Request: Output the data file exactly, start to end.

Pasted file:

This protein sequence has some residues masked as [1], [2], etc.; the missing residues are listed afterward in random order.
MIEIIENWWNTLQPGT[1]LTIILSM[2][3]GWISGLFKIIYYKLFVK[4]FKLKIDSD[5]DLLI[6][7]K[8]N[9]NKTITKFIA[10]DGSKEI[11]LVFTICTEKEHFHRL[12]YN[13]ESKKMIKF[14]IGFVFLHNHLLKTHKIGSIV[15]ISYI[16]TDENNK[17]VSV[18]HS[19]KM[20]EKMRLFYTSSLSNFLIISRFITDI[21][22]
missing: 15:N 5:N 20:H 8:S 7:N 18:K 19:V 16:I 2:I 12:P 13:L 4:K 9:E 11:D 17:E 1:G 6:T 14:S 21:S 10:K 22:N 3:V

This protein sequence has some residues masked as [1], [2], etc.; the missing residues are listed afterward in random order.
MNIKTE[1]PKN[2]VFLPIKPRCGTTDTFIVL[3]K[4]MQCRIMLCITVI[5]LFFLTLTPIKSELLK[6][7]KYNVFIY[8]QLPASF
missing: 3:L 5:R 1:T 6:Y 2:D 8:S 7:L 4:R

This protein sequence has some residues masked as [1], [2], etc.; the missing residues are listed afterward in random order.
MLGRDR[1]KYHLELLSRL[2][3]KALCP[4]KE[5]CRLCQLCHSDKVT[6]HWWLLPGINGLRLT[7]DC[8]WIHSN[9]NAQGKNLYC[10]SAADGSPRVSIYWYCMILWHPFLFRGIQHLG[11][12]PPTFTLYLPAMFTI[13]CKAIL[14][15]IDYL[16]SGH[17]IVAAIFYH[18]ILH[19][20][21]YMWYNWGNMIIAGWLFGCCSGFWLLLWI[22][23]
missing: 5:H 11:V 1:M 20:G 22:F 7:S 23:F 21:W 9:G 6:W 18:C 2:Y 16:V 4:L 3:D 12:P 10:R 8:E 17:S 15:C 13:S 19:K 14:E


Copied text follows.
This protein sequence has some residues masked as [1], [2], etc.; the missing residues are listed afterward in random order.
MIEIIENWWNTLQPGT[1]LTIILSM[2][3]GWISGLFKIIYYKLFVK[4]FKLKIDSD[5]DLLI[6][7]K[8]N[9]NKTITKFIA[10]DGSKEI[11]LVFTICTEKEHFHRL[12]YN[13]ESKKMIKF[14]IGFVFLHNHLLKTHKIGSIV[15]ISYI[16]TDENNK[17]VSV[18]HS[19]KM[20]EKMRLFYTSSLSNFLIISRFITDI[21][22]
missing: 15:N 5:N 20:H 8:S 7:N 18:K 19:V 16:I 2:I 12:P 13:L 4:K 9:E 11:D 17:E 1:G 6:T 14:S 21:S 10:K 22:N 3:V

This protein sequence has some residues masked as [1], [2], etc.; the missing residues are listed afterward in random order.
MNIKTE[1]PKN[2]VFLPIKPRCGTTDTFIVL[3]K[4]MQCRIMLCITVI[5]LFFLTLTPIKSELLK[6][7]KYNVFIY[8]QLPASF
missing: 3:L 5:R 1:T 6:Y 2:D 8:S 7:L 4:R

This protein sequence has some residues masked as [1], [2], etc.; the missing residues are listed afterward in random order.
MLGRDR[1]KYHLELLSRL[2][3]KALCP[4]KE[5]CRLCQLCHSDKVT[6]HWWLLPGINGLRLT[7]DC[8]WIHSN[9]NAQGKNLYC[10]SAADGSPRVSIYWYCMILWHPFLFRGIQHLG[11][12]PPTFTLYLPAMFTI[13]CKAIL[14][15]IDYL[16]SGH[17]IVAAIFYH[18]ILH[19][20][21]YMWYNWGNMIIAGWLFGCCSGFWLLLWI[22][23]
missing: 5:H 11:V 1:M 20:G 22:F 7:S 23:F 21:W 9:G 6:W 18:C 2:Y 16:V 4:L 3:D 12:P 10:R 8:E 17:S 15:C 13:S 19:K 14:E